At #PerfMatters, Katie Sylor-Miller gave a presentation entitled “Raiders of the Fast Start” (best title ever). Here are my notes.
- Performance archaeology uncovers insights into your development and performance culture.
- Start with a hypothesis and do a comprehensive survey and additional resource. When you understand the context, start excavating and finally interpret your discoveries.
- Focused on improving the mobiler performance of the Etsy listing page.
- Code for mobile listing page started in 2013 with multiple teams, so lots of legacy code baggage.
- RUM DOM Content Loaded times tied most closely to the user experience of Etsy users, so focused on that. 90% of visits were under 5 seconds. 52% of visitors were 2 seconds or less.
- Looking at conversion rate versus DOMContentLoaded they discovered that conversions steadily declined for every second added to DOMContentLoaded time.
- Their ultimate hypothesis was that improving the performance of the listing page would increase conversions.
- Etsy had the basics in place already, so they focused on improving the critical rendering path. Focusing on how quickly a user receives confirmation the page is loading and how quickly they can interact with a page.
- They ran their listing page through WebPageTest on an iPhone 6 over a slow 3g network to level set. Start Render (their primary focus) was 8.5 seconds and DOM Content Loaded was at 12.1 seconds.
- Their listing page had five CSS files loaded up front that blocked CSSOM construction and Start Render despite most of that CSS not being used.
- Their main listing image, the thing they wanted to load first, was the 36th resource actually requested.
- 35 of their 37 images could be moved out of the critical rendering path. Synthetic testing showed a significant performance improvement on slower networks, while faster networks remained similar.
- Started with 5 CSS files totaling 98kb of CSS over the network.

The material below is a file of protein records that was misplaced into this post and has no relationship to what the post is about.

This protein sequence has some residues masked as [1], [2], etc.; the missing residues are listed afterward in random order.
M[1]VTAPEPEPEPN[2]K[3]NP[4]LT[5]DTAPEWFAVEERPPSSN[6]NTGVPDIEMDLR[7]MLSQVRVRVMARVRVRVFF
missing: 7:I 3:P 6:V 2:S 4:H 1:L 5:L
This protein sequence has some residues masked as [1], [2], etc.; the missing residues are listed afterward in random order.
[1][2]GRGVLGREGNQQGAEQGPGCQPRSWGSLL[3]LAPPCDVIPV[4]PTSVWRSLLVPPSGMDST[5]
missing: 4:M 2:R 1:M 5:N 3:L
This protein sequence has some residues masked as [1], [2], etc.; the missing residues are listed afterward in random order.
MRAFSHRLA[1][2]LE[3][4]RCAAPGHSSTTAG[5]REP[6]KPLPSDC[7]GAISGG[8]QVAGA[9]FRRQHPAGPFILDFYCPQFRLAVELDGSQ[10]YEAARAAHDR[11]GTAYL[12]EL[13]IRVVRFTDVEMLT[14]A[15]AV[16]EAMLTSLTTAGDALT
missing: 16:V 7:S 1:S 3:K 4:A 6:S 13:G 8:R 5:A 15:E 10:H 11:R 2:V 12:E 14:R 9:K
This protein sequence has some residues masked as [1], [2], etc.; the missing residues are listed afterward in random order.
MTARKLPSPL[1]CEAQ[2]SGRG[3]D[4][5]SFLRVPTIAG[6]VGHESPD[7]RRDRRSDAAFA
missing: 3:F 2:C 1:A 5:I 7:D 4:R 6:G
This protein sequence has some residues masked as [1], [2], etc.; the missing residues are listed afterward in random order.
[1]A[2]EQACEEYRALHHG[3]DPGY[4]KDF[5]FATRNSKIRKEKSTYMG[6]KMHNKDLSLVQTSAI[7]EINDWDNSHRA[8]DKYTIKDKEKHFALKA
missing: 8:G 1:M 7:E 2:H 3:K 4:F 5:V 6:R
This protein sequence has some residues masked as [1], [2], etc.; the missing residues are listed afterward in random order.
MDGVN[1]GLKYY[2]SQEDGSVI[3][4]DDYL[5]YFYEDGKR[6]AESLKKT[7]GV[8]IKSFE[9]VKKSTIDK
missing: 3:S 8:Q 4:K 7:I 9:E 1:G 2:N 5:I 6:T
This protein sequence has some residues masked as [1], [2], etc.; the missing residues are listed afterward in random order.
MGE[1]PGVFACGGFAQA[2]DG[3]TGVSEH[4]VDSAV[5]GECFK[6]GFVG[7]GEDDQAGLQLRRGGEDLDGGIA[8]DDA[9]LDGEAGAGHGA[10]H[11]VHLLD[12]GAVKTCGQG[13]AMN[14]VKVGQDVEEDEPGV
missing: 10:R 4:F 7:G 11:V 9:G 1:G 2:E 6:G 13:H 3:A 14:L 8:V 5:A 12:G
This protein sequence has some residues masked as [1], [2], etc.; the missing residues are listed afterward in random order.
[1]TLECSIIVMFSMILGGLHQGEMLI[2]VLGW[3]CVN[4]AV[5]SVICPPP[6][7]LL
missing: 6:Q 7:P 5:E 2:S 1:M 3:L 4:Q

- To identify unused CSS, they used Selenium scripts to open pages in the browser and ran unCSS on them to identify unused CSS and create a file with only the CSS in use.
- The problem with the automation was that they didn’t capture all the various states of a page and they had to keep adding more every time they found a bug. So there was manual work involved.
- They put the lazyloading and unused CSS optimizations out as an experiment to a subset of their users and saw a 6% reduction in DOM Content Loaded and a 13.2% reduction in page load time. Conversion also increased.
- Originally, Etsy had five background images in CSS and one icon font. While the over the wire cost wasn’t very high, the extra HTTP requests weren’t necessary so they switched to SVG. The impact on metrics was negligible and didn’t impact conversion.
- These optimizations combined to create a 44% decrease in start render time, 10% decrease in Time to First Interactive, 60% reduction in CSS file size and 32% reduction in image weight.
- Etsy had two primary JS files on the listing page. A page specific file that was 56kb with 121 dependencies and a global base file that was 142kb with 124 dependencies.
- Manually reducing JS dependencies saw an improvement in performance metrics but a reduction in conversions.
- Chrome’s Code Coverage tab reports unused JS and CSS code. There was no API, so Etsy built a tool called Vimes to make code coverage scale.
- Vimes re-writes JS so that each function logs itself. Those logs are sent to the server to be aggregated and mapped back to source files to get an idea of what functions were called and when.
- Running Vimes lead to a 28% reduction in page specific file and a 37% reduction in the global base file and an improvement in conversion.
- Etsy’s experiments clearly showed that performance directly impacts conversion. Nothing compares to having your own numbers to show when you need to convince folks that performance matters.
- Frontend performance is just as important, if not more, than server-side performance. It’s important to prioritize it so that legacy baggage doesn’t accumulate and negatively impact the user experience.
- Our experiences aren’t our user’s experiences. The experiments Etsy ran made little impact on high-end machines and networks, but significantly improved the experience for less than ideal scenarios.
- Your front-end architecture should match your culture. For example, if you have a culture of experimentation, your architecture needs to be set up in a way that encourages and supports that experimentation.
- Architect for deletion. It needs to be easy to identify what gets used and what doesn’t so that you can minimize you tech debt. Every line of code we write today will end up as someone’s legacy code.